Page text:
As a music fan who was born a year after the Beatles officially broke up, I obviously missed experiencing first hand the cultural revolution their music created. Nevertheless, they left the world with a lasting legacy that continues to be embraced by each new generation more than 40 years after their first hit.
To their credit, the families and surviving members of the Beatles have long protected that legacy. They’ve rarely “sold out,” only occasionally allowing their songs to be used in commercials and almost never in their original versions. They’ve also refrained from subjecting fans to endless repackaging of their music, with 2000’s “1” and the classic “red” and “blue” sets being their only greatest hits albums released on CD.
Now comes “LOVE,” a new collection of classic Beatles songs given a modern twist. Original producer and unofficial fifth Beatle George Martin has arranged this unique mix of songs as the soundtrack to a Cirque du Soleil musical-dance revue. The result is a fascinating blend (or “mash-up” as the kids are calling it these days) of well known songs (and even sounds) spanning the Beatles’ entire catalog.
It would be easy to dub this project as being the “Beatles remixed.” It would also be wrong. Though Martin and his co-producer/son Giles certainly had all variety of modern technology available, you won’t detect any of it on “LOVE.” All of the vocals and instrumentals incorporated into this project have been preserved in their purest form, unadorned by reverbs or any other kind of techno-distortion. Nothing has been supplemented by drum machines or synthesizers. Even the solitary new musical addition to this soundscape is an organic one: a newly recorded string arrangement to accompany George Harrison’s haunting acoustic performance of “While My Guitar Gently Weeps.”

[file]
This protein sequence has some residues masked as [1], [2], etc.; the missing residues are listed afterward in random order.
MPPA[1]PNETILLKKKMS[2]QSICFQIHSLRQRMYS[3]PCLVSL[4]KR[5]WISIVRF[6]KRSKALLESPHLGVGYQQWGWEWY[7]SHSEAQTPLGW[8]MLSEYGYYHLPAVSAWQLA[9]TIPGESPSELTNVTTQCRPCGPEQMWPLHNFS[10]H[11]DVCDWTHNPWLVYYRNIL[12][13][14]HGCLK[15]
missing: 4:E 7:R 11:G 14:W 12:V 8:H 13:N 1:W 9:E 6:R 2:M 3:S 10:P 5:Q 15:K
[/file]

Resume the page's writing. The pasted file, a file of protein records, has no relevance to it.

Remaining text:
About half of the “LOVE” songs are presented mostly unaltered, and much of the actual song mixing occurs during the transitions from one tune to the next. The most interesting moments, however, are when two (or three or more) become one. After opening the album simply with an a cappella “Because,” the Martins fill their musical blender with equal parts “Get Back” and “Glass Onion,” along with a dash of “A Day In The Life,” a pinch of “The End” and a shot of “A Hard Days Night”… and we’re only up to the third track!
It’s often surprising how effortlessly some of these songs seem to fit together. When “Drive My Car” becomes interwoven with “The Word” and “What You’re Doing,” you can just imagine the mop top boys playing the medley live to a horde of screaming fans. Later, Paul McCartney’s acoustic guitar gives us a tease of “Blackbird” before segueing into “Yesterday.” The psychedelia of “Being For The Benefit of Mr. Kite” now ends not with a calliope but rather a cacophony of the sinister closing chords of “I Want You (She’s So Heavy)” and John Lennon’s blistering vocals from “Helter Skelter.” It’s loud. It’s noisy. And it works.
Given the concept, mixing Harrison’s Indian influenced “Within You Without You” and “Tomorrow Never Knows” is an obvious but satisfying choice. Even two of Ringo Starr’s songs get tossed in the musical blender, with the orchestra from “Good Night” serving as a prelude to “Octopus’s Garden.”
To many, the music of the Beatles is sacred, and thus it should be expected that some fans will approach “LOVE” with a certain degree of skepticism. This is not, after all, a “new” Beatles album, nor does it offer much of the kind of unearthed gems and rarities found on the Beatles Anthologies. It does, however, offer a truly new way of hearing these classic songs, particularly on the DVD surround sound mix available in the deluxe version of “LOVE.”
As for me… well, the first compact disc I ever purchased was “Sgt. Pepper’s” back in 1988, and I consider ownership of every one of the Beatles’ albums to be essential. “LOVE” should not be the only Beatles album in your music library, but it does make an excellent compliment to your Beatles collection.
This review originally appeared in the January 2007 issue of TC Style magazine